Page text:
You may be right in the thick of raising young children or your adult children may be long out of the house. But even if potty-training, playdates and homework are a distant memory, we all know women who are struggling to blend work and life. It may be your daughters, nieces, friends or colleagues—in every corner of your life there are women thinking about leaving the workforce to care for children full-time.
The reality is that young women leave the workforce to care for children—just as their mothers did—despite the fact that they often saw mothers blindsided by divorce, a husband’s job loss or many other life you never knows. Even more surprising is that the UBS “Own Your Worth” study notes that millennial women are in the demographic group most likely to delegate their own financial security to a spouse.
These facts call for a return to basic math. Women who are not in huge leadership positions attached to enormous salaries often say that it’s just not “worth it” to work after the childcare bill takes a big chunk out of their pay. This is shortsighted thinking: the value of working vs. staying home really needs to be considered over the long term.
By leaving the workforce and eliminating the childcare cost, a woman is not saving money.
I urge all women with one foot on the career off-ramp to visit the Center for American Progress website and use their very eye-opening childcare cost calculator. Here’s their startling math:
A 30-year-old woman earning 50,000 a year leaves the workforce for three years. In that three-year period she gives up:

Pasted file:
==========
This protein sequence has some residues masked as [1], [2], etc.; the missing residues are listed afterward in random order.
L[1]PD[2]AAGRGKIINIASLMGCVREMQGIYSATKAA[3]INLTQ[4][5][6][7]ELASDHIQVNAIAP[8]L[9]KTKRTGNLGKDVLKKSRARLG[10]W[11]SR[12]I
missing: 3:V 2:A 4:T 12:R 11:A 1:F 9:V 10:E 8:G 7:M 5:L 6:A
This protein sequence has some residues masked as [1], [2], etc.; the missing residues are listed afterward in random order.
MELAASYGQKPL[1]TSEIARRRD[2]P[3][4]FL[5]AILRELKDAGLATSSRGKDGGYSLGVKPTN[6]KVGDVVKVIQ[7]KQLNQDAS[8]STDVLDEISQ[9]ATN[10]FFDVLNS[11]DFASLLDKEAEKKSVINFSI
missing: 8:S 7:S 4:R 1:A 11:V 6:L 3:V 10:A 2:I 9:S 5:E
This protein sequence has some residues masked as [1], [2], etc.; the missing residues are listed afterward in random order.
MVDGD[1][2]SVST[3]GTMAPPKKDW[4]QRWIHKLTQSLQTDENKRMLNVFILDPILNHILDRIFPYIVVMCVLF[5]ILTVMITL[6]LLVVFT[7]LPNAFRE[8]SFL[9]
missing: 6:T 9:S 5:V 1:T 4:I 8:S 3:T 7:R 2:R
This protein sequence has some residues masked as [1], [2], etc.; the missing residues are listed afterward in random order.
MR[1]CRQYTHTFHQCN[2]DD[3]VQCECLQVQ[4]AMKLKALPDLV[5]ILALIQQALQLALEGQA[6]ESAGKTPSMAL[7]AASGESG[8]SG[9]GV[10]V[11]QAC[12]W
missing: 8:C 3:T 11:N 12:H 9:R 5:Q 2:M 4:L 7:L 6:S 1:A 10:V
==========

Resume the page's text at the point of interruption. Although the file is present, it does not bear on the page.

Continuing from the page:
- $150,000 in lost income,
- $140,000 in lost wage growth, and
- $125,000 in lost retirement assets and benefits over her career lifespan.
That total $415,000 loss would be even greater for women who have higher salaries and/or who stay out of the workforce for many more years. Compare just the three-year $415,000 loss to the average cost of full-time daycare for five preschool years ($54,860) or the average cost of a full-time, in-home au pair ($95,420) for the same five preschool years.
This was the topic of my Advice to My Younger Me podcast interview, where you can hear more about why it always makes sense to stay in the workforce. Today that doesn’t have to mean a traditional full-time job that requires well over a 40-hour commitment, a long commute, overnight travel and never seeing your kids. Today there are six different kinds of flexwork that make just about any work scenario possible, including working only during school hours, taking the summer off to be with your kids and building a consulting practice where you—and only you—are the boss.
Learn more about the many different flexwork options women have today in my book, Ambition Redefined: Why the Corner Office Doesn’t Work for Every Woman & What to Do Instead. You can also learn about flexwork trends and opportunities in my newsletter: sign up here and you’ll receive my free guide, “6 Flexible Work Options: Which One is Right for You?”